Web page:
How Hurricanes handle hurricane season

Photo credit: Julia Monteiro Martins
Residing in Miami means having to be prepared for Hurricane season which runs June through November.
Photo credit: Julia Monteiro Martins

For many University of Miami students, the promise of sunny skies and endless beach days is a dream come true. But in a land where fur sweaters are obsolete and tank tops might as well be the statewide uniform, it can be easy to forget about the more unfavorable side of South Florida’s climate: hurricanes.

Here in Miami, hurricane season spans from June 1 to Nov. 30; the peak season runs from August through November. In light of accelerating climate change, the National Oceanic and Atmospheric Administration (NOAA) has predicted above-average hurricane activity for the year.

As incoming residents of the ‘Sunshine State,’ it’s more important now than ever–to be prepared and informed for when a hurricane is at UM’s door.

What exactly is a hurricane?

A hurricane, also called a tropical cyclone, is a storm that forms over tropical or subtropical water and rotates at speeds higher than 74 mph, according to NOAA. Thunderstorms, high amounts of rainfall and strong winds are the main characteristics of a hurricane.

Hurricane categories, which range from one to five, are based on wind speeds with category one storms being the lowest and category five storms being the highest. The hurricane rotates around the eye, or the innermost circle of the storm, where the wind speed is much weaker relative to the rest of the storm.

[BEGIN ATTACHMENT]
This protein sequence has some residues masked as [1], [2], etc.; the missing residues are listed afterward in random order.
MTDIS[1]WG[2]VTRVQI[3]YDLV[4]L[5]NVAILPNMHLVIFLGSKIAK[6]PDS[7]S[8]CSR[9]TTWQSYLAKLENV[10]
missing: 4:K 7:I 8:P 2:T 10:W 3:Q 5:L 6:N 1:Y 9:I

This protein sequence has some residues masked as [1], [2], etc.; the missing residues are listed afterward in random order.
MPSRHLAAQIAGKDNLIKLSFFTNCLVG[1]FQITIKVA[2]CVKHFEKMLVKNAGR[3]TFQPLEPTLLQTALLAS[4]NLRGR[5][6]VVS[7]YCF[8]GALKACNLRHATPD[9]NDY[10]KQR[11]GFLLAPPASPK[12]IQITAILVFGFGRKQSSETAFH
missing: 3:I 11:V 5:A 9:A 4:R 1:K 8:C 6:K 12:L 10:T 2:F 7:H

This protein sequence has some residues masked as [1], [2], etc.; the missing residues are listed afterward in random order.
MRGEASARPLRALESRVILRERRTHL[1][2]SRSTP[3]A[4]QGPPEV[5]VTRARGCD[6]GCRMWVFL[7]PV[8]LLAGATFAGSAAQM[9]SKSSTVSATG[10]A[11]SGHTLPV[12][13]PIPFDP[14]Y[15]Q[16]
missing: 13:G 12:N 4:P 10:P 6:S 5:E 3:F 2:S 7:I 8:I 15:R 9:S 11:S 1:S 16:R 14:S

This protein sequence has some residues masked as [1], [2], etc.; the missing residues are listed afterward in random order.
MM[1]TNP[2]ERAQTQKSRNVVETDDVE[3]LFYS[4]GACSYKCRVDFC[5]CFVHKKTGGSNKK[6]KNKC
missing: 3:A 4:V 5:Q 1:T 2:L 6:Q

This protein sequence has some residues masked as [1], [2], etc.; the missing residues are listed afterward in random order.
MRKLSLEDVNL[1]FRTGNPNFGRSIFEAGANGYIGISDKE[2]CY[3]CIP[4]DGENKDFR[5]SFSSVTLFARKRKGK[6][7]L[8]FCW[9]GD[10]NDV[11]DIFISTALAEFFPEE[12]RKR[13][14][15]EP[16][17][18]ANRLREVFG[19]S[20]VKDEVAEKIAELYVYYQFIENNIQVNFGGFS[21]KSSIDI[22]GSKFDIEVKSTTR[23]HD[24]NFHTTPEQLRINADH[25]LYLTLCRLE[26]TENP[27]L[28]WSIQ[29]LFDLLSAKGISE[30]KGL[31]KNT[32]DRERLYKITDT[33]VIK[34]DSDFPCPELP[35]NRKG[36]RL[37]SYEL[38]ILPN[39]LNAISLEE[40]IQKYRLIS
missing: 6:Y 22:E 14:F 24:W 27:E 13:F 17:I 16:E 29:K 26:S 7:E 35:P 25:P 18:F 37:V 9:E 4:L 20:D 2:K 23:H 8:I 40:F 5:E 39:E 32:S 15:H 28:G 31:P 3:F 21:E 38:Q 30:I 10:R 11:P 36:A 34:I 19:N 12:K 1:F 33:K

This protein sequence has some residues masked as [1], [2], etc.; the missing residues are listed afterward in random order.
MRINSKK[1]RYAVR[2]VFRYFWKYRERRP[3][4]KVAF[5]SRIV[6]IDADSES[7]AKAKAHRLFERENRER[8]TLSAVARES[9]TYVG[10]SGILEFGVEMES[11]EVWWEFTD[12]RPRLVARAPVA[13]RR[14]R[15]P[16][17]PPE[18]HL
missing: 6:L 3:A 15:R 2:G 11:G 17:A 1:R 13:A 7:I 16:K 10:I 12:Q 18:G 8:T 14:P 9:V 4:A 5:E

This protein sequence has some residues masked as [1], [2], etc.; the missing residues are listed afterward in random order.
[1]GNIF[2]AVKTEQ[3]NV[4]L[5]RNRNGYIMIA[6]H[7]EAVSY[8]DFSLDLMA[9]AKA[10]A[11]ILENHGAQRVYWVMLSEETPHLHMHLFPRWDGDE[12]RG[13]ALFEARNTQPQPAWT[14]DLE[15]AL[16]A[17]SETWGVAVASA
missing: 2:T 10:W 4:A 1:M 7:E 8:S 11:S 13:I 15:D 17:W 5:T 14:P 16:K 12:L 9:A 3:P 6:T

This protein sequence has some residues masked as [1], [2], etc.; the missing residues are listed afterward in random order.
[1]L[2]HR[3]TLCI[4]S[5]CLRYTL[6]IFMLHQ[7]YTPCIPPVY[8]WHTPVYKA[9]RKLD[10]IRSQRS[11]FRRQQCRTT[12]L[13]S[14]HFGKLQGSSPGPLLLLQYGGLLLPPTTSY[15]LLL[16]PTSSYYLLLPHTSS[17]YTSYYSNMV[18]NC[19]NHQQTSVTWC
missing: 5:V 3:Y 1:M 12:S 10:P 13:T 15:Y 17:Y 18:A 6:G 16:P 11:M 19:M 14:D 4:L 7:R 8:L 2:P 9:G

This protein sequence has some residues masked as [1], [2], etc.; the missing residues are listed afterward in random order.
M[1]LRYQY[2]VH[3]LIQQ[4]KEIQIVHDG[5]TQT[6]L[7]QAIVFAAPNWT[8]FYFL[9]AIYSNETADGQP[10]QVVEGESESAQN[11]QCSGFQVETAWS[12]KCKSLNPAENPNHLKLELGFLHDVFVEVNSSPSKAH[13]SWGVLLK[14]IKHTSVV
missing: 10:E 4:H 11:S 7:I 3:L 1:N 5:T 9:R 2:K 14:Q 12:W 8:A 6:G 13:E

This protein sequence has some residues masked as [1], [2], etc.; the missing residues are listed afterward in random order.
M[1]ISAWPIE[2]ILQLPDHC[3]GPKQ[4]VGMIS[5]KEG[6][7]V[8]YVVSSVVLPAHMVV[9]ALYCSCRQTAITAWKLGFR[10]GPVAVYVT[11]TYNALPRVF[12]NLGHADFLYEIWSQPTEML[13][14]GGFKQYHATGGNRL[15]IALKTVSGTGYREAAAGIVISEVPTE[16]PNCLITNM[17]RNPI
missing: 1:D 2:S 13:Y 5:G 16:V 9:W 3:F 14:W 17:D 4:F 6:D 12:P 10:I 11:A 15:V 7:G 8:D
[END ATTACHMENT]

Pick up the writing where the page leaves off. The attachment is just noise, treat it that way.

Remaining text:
Hurricanes don’t usually start with such high winds. Oftentimes, these gargantuan storms begin as tropical depressions or tropical storms, with much lower wind speeds than hurricanes. However, the powerful winds of tropical storms and hurricanes alike can topple trees, power lines and buildings.

While tropical storms, with their significantly lower wind speeds, may not seem like a major concern, they can leave severe damage in their wake, especially in a coastal city like Miami.

“Tropical storms often get disregarded because they’re not tropical force winds but the danger of flooding is still very high,” said Marybeth Arcodia, a Ph.D recipient from the department of Atmospheric Science in Rosenstiel School. “It is not safe to go outside.”

This flooding is the result of storm surge, abnormal sea level rise due to storm activity, which can flood streets and stall cars.

Once the storm makes landfall it becomes weaker, and will eventually dissipate unless it crosses over warm water again, scientists at NOAA stated. This is why Miami, both on the water and a warm-tropical environment, is vulnerable to severe hurricanes.

Before landfall

Thankfully, hurricanes are never a surprise. Local news stations begin charting the course of a hurricane at least one week prior to its expected landfall. UM’s Emergency Notification Network (ENN) will also be sending out storm watch notifications via text message and email to all students.

To ensure they receive these notifications, students should update their information on CaneLink including their phone number, address and emergency contacts.

In the event that students choose to remain on campus during a hurricane, they are encouraged to create a disaster kit, in case basic necessities like running water and electricity are compromised during the hurricane. Items like gallon water jugs, canned foods and prescription medications should be at the top of the list. A complete list of what to include can be found at